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New cylinder, concave for Deere Combines
"It's 140 times stronger than Deere's original cylinder and will run true under all conditions for near perfect separation," says combine specialist George Kuchar, Carlinville, Ill., who designs and builds replacement cylinders and concaves for Deere combines.
Deere's original cylinder consists of a pipe shaft down the center with support braces mounted at intervals down its length. Rasp bars mount on the support braces. "This design doesn't provide enough support. You can look at any bar after it's been on for a while and it'll have a bend in it. Also, because of the open design, dirt and other material builds up inside the cylinder and imbalances it. This causes it to run unevenly and do a poor job threshing and also prematurely wear out bearings and belts."
Kuchar's cylinder consists of a 16-in. dia. pipe made from heavy gauge, 3/8-in. thick steel. Rasp bars mount directly to supports welded to the outer circumference of the pipe. Kuchar says that, in effect, the pipe replaces the center shaft and eliminates the need for the support braces that carry the bars on Deere's cylinder.
"It's much stronger and at least four times heavier than the original cylinder but it's perfectly balanced. Because of the closed design, dirt and debris can't get into it. Existing belts and bearings are heavy enough to handle it and, in fact, will last longer because the cylinder runs so evenly without the hammering action most operators experience," says Kuchar.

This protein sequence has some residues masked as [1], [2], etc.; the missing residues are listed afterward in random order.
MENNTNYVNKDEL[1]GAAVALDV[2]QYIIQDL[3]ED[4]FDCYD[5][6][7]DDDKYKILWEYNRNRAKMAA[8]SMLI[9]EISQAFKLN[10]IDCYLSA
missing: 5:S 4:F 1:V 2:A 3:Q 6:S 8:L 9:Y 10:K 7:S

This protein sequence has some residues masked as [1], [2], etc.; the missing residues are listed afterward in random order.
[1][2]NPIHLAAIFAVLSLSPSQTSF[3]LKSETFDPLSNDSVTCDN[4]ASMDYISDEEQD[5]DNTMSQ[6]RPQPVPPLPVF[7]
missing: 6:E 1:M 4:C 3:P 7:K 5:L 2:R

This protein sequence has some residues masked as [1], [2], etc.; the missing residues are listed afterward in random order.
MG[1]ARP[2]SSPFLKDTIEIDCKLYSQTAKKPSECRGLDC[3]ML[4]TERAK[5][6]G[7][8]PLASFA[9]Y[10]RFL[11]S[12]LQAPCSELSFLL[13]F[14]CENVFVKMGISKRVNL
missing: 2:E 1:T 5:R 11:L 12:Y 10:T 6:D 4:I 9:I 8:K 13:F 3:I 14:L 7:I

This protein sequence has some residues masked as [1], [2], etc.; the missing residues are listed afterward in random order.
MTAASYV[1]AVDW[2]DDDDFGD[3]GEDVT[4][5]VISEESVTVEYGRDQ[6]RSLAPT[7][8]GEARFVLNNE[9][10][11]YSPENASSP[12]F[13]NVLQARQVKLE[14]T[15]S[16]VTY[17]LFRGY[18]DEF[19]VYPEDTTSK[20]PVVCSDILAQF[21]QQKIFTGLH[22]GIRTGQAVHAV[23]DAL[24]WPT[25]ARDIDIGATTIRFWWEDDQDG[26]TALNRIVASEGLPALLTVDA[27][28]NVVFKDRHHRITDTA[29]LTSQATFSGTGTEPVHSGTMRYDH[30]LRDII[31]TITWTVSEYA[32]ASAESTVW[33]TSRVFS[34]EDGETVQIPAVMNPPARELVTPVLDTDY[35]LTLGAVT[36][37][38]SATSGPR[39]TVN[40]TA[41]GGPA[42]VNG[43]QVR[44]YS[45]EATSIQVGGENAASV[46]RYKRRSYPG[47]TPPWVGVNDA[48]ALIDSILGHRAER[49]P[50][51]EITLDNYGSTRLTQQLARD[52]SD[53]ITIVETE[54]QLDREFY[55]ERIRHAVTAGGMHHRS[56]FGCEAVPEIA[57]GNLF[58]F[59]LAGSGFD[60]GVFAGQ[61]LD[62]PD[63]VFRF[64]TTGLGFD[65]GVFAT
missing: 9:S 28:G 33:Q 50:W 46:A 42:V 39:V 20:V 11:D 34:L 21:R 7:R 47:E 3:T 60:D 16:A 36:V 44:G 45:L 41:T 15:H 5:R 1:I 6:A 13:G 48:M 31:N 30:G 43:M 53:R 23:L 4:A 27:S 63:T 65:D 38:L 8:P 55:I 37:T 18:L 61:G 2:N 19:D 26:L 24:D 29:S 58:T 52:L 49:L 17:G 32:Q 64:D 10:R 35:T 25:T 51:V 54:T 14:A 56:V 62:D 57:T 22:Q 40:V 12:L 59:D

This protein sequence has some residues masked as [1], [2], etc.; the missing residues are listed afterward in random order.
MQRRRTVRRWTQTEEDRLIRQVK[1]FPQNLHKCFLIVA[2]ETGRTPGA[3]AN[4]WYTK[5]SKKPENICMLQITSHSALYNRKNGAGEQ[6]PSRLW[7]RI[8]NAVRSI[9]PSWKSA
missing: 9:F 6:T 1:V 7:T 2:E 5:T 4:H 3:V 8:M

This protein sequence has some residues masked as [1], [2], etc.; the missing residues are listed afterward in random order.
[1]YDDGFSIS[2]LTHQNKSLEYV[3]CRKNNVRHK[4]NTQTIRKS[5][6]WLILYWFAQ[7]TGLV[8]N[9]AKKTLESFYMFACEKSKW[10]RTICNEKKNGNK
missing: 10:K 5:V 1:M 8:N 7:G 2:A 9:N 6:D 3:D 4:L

In addition to changing the design of the cylinder, Kuchar also changed the angle of the rasp bars slightly, leveling them out. "The bars are angled so sharply the way they come from the factory that they pinch. These run more smoothly over the concave and do a better, more consistent job," he explains, adding that he uses the original equipment rasp bars.
Kuchar has also developed a new and heavier concave. He says it has 2 more bars than the original and is simply built much heavier. No modification of the combine itself is required to install either the concave or cylinder. They'll fit any Deere machine. He's working on a modification for Case/IH Axial Flow machines.
For more information, contact FARM SHOW Followup, George Kuchar, Kuchar Sales, P.O. Box 595, Carlinville, Ill. 62626 (ph 217 854-9838).


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1987 - Volume #11, Issue #2